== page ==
Still, Federal Reserve Chairman Ben Bernanke warned Congress earlier this week that the economic recovery was "close to faltering," with slow job growth dragging down consumer confidence.

Bernanke, speaking in unusually blunt terms, said he could not blame Americans for being frustrated at the financial industry "for getting us into this mess" and at Washington for not coming up with a strong response.

President Barack Obama, adopting a combative tone as he prepares for next year's re-election campaign, has challenged Congress to get behind his $447 billion jobs bill or risk being run out of Washington.

The Obama plan aims to jolt the economy but cutting taxes and increasing spending on schools, roads and other public projects. He has proposed paying for it in part by raising taxes on the wealthy and corporations.

Nearly half of the job gains last month came from the rehiring of 45,000 Verizon employees who had been on strike.

August's figures were revised up to show a gain of 57,000 jobs, up from a previous estimate of zero. July was revised up to 127,000 jobs, from 85,000.

More Americans are working part time but would prefer full-time work. When these people are added to those without jobs who have given up looking, the so-called "underemployment" rate rose to 16.5 percent from 16.2 percent.

The faltering economy has led many employers to reduce hiring. In the first half of this year, the economy grew at the slowest pace since the recession ended in June 2009. Since then, Europe's debt crisis and stock market declines have heightened fears that the economy will struggle to grow enough to avoid a recession.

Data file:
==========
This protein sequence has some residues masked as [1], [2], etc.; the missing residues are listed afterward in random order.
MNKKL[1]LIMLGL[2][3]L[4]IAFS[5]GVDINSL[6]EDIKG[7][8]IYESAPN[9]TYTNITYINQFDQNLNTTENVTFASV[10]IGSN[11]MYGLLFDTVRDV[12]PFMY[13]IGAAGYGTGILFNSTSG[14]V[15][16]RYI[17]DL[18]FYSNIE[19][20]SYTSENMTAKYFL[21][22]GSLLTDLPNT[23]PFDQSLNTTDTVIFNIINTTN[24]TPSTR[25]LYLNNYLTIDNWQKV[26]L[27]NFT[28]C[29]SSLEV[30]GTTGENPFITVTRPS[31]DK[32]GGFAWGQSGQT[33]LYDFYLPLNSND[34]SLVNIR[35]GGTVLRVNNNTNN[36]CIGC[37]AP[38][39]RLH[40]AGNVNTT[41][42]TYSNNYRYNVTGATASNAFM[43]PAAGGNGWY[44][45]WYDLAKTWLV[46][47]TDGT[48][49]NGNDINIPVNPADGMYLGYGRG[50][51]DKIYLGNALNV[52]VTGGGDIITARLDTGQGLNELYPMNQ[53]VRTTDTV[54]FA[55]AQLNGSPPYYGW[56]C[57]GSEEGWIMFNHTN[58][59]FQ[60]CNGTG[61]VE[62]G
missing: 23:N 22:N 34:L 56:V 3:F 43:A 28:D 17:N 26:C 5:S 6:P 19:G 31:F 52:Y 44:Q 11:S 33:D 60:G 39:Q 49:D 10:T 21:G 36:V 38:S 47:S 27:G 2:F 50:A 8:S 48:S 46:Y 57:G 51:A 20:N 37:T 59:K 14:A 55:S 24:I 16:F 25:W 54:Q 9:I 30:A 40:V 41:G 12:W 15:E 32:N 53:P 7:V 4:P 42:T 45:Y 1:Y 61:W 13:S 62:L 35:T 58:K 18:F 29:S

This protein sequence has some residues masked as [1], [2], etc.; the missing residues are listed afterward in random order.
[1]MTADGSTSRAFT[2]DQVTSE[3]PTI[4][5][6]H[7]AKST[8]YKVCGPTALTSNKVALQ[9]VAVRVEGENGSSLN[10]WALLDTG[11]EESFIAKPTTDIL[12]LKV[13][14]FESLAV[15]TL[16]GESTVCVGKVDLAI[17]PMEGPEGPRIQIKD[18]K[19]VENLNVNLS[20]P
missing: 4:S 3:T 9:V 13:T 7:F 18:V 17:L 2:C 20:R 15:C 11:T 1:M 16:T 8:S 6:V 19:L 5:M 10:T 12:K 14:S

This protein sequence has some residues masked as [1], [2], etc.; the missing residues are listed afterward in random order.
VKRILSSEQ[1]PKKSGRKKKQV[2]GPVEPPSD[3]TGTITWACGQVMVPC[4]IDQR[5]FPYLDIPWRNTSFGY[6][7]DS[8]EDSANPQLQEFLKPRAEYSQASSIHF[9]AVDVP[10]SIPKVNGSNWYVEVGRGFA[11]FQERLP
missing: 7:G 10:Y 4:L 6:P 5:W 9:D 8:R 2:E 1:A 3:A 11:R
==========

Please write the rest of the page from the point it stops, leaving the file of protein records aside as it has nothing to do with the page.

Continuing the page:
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mainaz57

400,000 plus laid off this month and every month since Jan 2008, and another 400,000 off the long term unemployment rolls this month and every month since May of 2009... But unemployment holds steady... One of the biggest things that needs to be reformed in this country is lying, manipulating, snake in the grass, journalist and reporters... they are the ones fueling the crooked communist in this country!

October 10 2011 at 4:11 AM Report abuse rate up rate down Reply
mainaz57

This Joke is getting old already!

October 10 2011 at 4:06 AM Report abuse rate up rate down Reply
susan

Funny they give us what they think is good news jobs, but dont tell us twice the amount lost their jobs

October 10 2011 at 4:03 AM Report abuse +1 rate up rate down Reply
1 reply to susan's comment
warrenbent

That's because the new jobs number is NET.